Higher Education: Messaging with Green Roofs

By Nancy Grundahl

2012 marks the 40th anniversary of the Clean Water Act, the nation’s law for protecting our most irreplaceable resource.  Throughout the year, EPA will be highlighting different aspects of the history and successes of the Clean Water Act in reducing pollution in the past 40 years.  The month of May will focus on Clean Water, Jobs, and the Economy.

Green Roof Art at Southern Illinois University in Edwardsville

Green Roof Art at Southern Illinois University in Edwardsville

Green roofs have much to offer.

  • They hold rainfall that would otherwise run over impervious surfaces carrying pollutants to our streams.
  • They act as magnificent insulators, significantly lowering the HVAC needs of a building.
  • They provide habitat for birds and insects such as butterflies and bees.
  • And, some may provide a park-like escape for people working in the building.

So, it’s no surprise that green roofs are gaining in popularity. And, it figures that someone would start designing green roofs to be like works of art or to convey a company’s message. I don’t mean by using signs or statues, but by using plants and soils with different colors and textures.

It makes sense.  There’s an audience out there – or, rather, up there.  People in nearby taller buildings, pilots and their passengers.  There were 448,129 aircraft takeoffs and landings at Philadelphia International Airport in 2011. Multiply that by the number of people with window seats and you get a tremendous number of potential onlookers.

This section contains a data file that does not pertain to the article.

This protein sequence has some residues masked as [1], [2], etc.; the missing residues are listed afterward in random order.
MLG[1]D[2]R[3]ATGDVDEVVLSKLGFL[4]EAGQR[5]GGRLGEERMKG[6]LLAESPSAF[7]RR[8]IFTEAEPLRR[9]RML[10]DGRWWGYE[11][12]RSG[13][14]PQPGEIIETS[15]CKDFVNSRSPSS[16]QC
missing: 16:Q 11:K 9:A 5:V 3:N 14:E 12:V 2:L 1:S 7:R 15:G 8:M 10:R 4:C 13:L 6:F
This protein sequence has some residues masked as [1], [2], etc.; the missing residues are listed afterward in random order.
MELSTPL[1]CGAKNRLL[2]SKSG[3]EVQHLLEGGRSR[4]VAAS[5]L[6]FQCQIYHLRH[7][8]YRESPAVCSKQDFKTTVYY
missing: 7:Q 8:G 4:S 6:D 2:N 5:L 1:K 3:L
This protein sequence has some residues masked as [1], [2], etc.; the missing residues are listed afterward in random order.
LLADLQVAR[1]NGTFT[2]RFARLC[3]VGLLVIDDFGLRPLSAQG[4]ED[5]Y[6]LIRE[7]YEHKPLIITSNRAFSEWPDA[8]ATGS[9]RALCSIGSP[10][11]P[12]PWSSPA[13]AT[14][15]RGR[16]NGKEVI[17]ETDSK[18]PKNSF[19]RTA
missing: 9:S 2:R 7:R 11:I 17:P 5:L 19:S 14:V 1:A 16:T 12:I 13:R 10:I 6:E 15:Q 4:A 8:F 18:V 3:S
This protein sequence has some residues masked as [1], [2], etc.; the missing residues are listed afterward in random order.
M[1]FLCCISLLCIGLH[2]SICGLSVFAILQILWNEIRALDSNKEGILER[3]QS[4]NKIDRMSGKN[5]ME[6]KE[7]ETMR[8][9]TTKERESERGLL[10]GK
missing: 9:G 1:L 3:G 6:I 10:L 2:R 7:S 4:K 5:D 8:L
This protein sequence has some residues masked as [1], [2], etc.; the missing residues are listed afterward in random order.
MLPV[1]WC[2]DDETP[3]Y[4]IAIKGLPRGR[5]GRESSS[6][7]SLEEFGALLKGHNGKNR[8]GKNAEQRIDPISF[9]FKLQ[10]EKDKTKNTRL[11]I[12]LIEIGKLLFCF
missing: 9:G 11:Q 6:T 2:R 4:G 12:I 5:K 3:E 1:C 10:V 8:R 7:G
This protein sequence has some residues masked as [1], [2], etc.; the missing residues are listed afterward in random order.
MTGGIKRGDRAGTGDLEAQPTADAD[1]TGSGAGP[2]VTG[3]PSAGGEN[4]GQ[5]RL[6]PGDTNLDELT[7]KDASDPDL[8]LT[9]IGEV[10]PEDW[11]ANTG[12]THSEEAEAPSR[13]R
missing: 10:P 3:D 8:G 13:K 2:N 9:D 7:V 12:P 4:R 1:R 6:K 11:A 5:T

So, we’re calling on all “higher-ups.”  Have you seen green roofs that you’d like to tell us about?

About the author: Nancy Grundahl has worked for the Philadelphia office of EPA since the mid-80’s. Nancy believes in looking at environmental problems in a holistic, multi-media way and is a strong advocate of preventing pollution instead of dealing with it after it has been created. Nancy likes to garden and during the growing season brings flowers into the office. Nancy also writes for the EPA “It’s Our Environment” blog.

Editor's Note: The views expressed here are intended to explain EPA policy. They do not change anyone's rights or obligations. You may share this post. However, please do not change the title or the content, or remove EPA’s identity as the author. If you do make substantive changes, please do not attribute the edited title or content to EPA or the author.

EPA's official web site is www.epa.gov. Some links on this page may redirect users from the EPA website to specific content on a non-EPA, third-party site. In doing so, EPA is directing you only to the specific content referenced at the time of publication, not to any other content that may appear on the same webpage or elsewhere on the third-party site, or be added at a later date.

EPA is providing this link for informational purposes only. EPA cannot attest to the accuracy of non-EPA information provided by any third-party sites or any other linked site. EPA does not endorse any non-government websites, companies, internet applications or any policies or information expressed therein.